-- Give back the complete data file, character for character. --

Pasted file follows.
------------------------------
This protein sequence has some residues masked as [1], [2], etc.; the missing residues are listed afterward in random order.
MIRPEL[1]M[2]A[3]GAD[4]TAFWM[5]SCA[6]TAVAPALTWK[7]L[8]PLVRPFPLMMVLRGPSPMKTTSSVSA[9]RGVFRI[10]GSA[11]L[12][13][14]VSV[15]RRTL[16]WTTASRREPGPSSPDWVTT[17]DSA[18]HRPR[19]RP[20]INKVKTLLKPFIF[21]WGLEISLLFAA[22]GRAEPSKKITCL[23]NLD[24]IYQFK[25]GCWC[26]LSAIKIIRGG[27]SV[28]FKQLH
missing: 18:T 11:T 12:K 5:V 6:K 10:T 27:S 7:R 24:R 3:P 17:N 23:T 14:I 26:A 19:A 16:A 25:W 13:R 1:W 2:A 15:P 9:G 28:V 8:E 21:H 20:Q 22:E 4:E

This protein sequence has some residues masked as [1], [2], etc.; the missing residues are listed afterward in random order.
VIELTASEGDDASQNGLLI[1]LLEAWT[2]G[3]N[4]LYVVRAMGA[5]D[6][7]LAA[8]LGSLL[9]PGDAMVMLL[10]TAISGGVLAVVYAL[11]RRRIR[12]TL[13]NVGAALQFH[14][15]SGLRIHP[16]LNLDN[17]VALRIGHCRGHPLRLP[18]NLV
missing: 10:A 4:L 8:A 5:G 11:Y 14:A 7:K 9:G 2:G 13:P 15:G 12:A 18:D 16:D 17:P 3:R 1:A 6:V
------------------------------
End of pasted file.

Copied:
This protein sequence has some residues masked as [1], [2], etc.; the missing residues are listed afterward in random order.
MIRPEL[1]M[2]A[3]GAD[4]TAFWM[5]SCA[6]TAVAPALTWK[7]L[8]PLVRPFPLMMVLRGPSPMKTTSSVSA[9]RGVFRI[10]GSA[11]L[12][13][14]VSV[15]RRTL[16]WTTASRREPGPSSPDWVTT[17]DSA[18]HRPR[19]RP[20]INKVKTLLKPFIF[21]WGLEISLLFAA[22]GRAEPSKKITCL[23]NLD[24]IYQFK[25]GCWC[26]LSAIKIIRGG[27]SV[28]FKQLH
missing: 18:T 11:T 12:K 5:V 6:K 10:T 27:S 7:R 24:R 3:P 17:N 23:T 14:I 26:A 19:A 16:A 25:W 13:R 1:W 2:A 15:P 9:G 28:V 8:E 21:H 20:Q 22:E 4:E

This protein sequence has some residues masked as [1], [2], etc.; the missing residues are listed afterward in random order.
VIELTASEGDDASQNGLLI[1]LLEAWT[2]G[3]N[4]LYVVRAMGA[5]D[6][7]LAA[8]LGSLL[9]PGDAMVMLL[10]TAISGGVLAVVYAL[11]RRRIR[12]TL[13]NVGAALQFH[14][15]SGLRIHP[16]LNLDN[17]VALRIGHCRGHPLRLP[18]NLV
missing: 10:A 4:L 8:A 5:G 11:Y 14:A 7:K 9:G 2:G 13:P 15:G 12:A 18:D 16:D 17:P 3:R 1:A 6:V